Background: A whiplash-associated disorder (WAD) is an injury due to an acceleration-deceleration mechanism at the neck. WAD represents a very common and costly condition, both economically and socially. In 1995, the Quebec Task Force published a report that contained evidence-based recommendations regarding the treatment of WAD based on studies completed before 1993 and consensus-based recommendations.
Objective: The objective of the present article--the first installment of a two-part series on interventions for WAD--is to provide a systematic review of the literature published between January 1993 and July 2003 on noninvasive interventions for WAD using meta-analytical techniques.
Methods of the review: Three medical literature databases were searched for identification of all studies on the treatment of WAD. Randomized controlled trials (RCTs) and epidemiological studies were categorized by treatment modality and analyzed by outcome measure. The methodological quality of the RCTs was assessed. When possible, pooled analyses of the RCTs were completed for meta-analyses of the data. The results of all the studies were compiled and systematically reviewed.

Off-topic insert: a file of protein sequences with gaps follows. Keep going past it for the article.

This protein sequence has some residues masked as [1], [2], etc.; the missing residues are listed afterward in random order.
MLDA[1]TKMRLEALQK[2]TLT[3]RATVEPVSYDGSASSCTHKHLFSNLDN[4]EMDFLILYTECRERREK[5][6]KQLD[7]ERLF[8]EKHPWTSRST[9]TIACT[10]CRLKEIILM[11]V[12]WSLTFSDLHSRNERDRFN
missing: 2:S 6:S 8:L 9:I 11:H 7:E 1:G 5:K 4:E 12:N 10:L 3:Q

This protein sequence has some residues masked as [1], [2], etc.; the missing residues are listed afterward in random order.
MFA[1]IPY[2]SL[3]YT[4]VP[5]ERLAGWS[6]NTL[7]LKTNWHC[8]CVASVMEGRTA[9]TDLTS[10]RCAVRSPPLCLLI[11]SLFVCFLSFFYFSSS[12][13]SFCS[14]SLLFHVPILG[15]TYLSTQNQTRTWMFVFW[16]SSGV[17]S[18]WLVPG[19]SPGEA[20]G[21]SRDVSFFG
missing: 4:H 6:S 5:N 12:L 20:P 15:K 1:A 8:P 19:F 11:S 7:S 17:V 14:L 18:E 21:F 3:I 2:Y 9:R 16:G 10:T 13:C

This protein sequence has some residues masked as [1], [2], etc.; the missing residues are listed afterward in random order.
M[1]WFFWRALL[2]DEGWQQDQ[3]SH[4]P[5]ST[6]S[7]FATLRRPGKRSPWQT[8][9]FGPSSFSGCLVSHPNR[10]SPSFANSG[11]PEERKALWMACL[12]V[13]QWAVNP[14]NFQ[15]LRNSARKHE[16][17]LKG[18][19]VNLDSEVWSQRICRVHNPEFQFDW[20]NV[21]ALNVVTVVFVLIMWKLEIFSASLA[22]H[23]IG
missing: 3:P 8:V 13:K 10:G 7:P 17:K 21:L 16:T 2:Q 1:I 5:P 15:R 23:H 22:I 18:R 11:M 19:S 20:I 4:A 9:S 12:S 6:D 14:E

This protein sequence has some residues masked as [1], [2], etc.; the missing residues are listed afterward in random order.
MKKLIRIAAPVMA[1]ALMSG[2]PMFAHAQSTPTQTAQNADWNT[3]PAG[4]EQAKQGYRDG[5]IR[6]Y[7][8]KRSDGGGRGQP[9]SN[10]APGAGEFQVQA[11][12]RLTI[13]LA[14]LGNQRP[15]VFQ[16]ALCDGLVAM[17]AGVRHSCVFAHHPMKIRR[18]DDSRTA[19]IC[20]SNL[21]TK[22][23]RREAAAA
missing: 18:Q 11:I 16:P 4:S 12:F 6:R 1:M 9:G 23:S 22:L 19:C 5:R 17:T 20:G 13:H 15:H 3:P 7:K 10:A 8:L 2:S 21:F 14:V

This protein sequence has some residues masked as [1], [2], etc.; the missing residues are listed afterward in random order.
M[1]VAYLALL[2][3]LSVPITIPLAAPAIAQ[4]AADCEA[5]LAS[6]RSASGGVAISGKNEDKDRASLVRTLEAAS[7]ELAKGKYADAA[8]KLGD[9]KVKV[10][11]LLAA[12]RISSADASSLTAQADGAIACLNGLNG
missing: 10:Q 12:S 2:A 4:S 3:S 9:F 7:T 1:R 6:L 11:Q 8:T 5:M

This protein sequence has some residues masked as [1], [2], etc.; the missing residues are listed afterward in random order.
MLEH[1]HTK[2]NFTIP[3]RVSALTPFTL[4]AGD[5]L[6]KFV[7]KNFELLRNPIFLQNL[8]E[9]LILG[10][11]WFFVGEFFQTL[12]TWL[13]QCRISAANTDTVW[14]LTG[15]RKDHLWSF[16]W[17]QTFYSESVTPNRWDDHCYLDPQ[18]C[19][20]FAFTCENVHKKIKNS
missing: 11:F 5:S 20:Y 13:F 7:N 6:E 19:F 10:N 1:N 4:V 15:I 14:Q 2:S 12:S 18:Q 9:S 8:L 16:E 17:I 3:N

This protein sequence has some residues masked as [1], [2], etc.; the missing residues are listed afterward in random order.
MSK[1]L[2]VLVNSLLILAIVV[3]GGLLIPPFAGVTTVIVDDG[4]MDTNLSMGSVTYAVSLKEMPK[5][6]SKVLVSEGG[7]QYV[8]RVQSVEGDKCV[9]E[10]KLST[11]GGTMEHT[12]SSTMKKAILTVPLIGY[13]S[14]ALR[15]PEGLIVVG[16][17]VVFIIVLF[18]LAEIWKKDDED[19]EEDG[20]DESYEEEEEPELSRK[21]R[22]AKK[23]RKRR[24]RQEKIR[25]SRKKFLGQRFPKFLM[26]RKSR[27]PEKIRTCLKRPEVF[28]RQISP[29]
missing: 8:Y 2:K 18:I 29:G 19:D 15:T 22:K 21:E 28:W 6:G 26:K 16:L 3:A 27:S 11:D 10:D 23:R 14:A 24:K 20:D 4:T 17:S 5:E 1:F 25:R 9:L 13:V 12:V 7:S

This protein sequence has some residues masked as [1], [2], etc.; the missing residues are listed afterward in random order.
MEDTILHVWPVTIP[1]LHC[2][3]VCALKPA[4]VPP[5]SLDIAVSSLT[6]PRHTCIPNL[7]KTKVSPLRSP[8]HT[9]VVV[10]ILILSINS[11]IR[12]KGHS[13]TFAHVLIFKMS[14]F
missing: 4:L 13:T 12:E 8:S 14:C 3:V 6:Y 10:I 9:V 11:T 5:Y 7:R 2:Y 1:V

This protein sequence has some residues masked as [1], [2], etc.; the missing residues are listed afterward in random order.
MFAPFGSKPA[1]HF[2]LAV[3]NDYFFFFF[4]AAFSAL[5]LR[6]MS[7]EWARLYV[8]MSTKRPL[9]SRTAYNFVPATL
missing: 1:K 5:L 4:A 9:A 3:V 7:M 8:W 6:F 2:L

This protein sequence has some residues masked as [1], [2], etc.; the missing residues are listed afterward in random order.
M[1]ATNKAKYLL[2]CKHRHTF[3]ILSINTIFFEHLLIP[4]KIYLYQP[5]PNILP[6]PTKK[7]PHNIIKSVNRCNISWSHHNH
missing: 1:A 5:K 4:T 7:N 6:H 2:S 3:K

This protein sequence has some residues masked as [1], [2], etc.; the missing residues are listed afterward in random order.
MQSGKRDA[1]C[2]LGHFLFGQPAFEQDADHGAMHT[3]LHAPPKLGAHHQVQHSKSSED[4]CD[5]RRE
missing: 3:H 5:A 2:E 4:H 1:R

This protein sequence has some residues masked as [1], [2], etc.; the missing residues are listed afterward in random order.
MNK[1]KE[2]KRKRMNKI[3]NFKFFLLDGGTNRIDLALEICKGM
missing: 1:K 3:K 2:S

Results: Studies were categorized as exercise alone, multimodal intervention with exercise, mobilization, strength training, pulsed magnetic field treatment and chiropractic manipulation. A total of eight RCTs and 10 non-RCTs were evaluated. The mean score of methodological quality of the RCTs was five out of 10. Pooled analyses were completed across all treatment modalities and outcome measures. The outcomes of each study were summarized in tables.
Conclusions: There exists consistent evidence (published in two RCTs) in support of mobilization as an effective noninvasive intervention for acute WAD. Two RCTs also reported consistent evidence that exercise alone does not improve range of motion in patients with acute WAD. One RCT reported improvements in pain and range of motion in patients with WAD of undefined duration who underwent pulsed electromagnetic field treatment. Conflicting evidence in two RCTs exists regarding the effectiveness of multimodal intervention with exercise. Limited evidence, in the form of three non-RCTs, exists in support of chiropractic manipulation. Future research should be directed toward clarifying the role of exercise and manipulation in the treatment of WAD, and supporting or refuting the benefit of pulsed electromagnetic field treatment. Mobilization is recommended for the treatment of pain and compromised cervical range of motion in the acute WAD patient.